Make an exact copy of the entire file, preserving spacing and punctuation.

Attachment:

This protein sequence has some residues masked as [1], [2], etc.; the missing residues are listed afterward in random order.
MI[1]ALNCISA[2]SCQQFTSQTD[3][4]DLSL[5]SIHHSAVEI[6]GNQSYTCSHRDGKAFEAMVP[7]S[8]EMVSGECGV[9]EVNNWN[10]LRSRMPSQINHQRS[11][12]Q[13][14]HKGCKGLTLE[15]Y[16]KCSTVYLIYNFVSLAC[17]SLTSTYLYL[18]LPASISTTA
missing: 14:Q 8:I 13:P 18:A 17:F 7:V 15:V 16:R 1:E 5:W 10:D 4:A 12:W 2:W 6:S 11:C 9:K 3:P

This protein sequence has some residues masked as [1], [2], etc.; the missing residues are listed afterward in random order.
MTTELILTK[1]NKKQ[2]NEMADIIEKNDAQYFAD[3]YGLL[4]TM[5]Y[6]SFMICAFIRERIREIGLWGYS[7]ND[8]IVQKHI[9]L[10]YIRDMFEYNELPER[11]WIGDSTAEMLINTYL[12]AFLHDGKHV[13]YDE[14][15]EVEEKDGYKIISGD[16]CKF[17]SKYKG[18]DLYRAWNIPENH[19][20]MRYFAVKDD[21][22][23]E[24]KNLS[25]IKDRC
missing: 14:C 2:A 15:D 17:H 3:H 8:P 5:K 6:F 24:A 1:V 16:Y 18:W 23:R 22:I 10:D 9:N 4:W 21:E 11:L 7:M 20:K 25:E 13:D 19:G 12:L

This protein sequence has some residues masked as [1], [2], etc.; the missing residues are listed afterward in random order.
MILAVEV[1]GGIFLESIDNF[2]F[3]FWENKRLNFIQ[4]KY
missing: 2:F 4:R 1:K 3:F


This protein sequence has some residues masked as [1], [2], etc.; the missing residues are listed afterward in random order.
MI[1]ALNCISA[2]SCQQFTSQTD[3][4]DLSL[5]SIHHSAVEI[6]GNQSYTCSHRDGKAFEAMVP[7]S[8]EMVSGECGV[9]EVNNWN[10]LRSRMPSQINHQRS[11][12]Q[13][14]HKGCKGLTLE[15]Y[16]KCSTVYLIYNFVSLAC[17]SLTSTYLYL[18]LPASISTTA
missing: 14:Q 8:I 13:P 18:A 17:F 7:V 15:V 16:R 1:E 5:W 10:D 4:A 12:W 2:W 6:S 11:C 9:K 3:P

This protein sequence has some residues masked as [1], [2], etc.; the missing residues are listed afterward in random order.
MTTELILTK[1]NKKQ[2]NEMADIIEKNDAQYFAD[3]YGLL[4]TM[5]Y[6]SFMICAFIRERIREIGLWGYS[7]ND[8]IVQKHI[9]L[10]YIRDMFEYNELPER[11]WIGDSTAEMLINTYL[12]AFLHDGKHV[13]YDE[14][15]EVEEKDGYKIISGD[16]CKF[17]SKYKG[18]DLYRAWNIPENH[19][20]MRYFAVKDD[21][22][23]E[24]KNLS[25]IKDRC
missing: 14:C 2:A 15:D 17:H 3:H 8:P 5:K 6:F 24:A 1:V 16:Y 18:W 23:R 22:I 10:D 9:N 4:W 21:E 11:L 7:M 20:K 25:E 13:D 19:G 12:L

This protein sequence has some residues masked as [1], [2], etc.; the missing residues are listed afterward in random order.
MILAVEV[1]GGIFLESIDNF[2]F[3]FWENKRLNFIQ[4]KY
missing: 2:F 4:R 1:K 3:F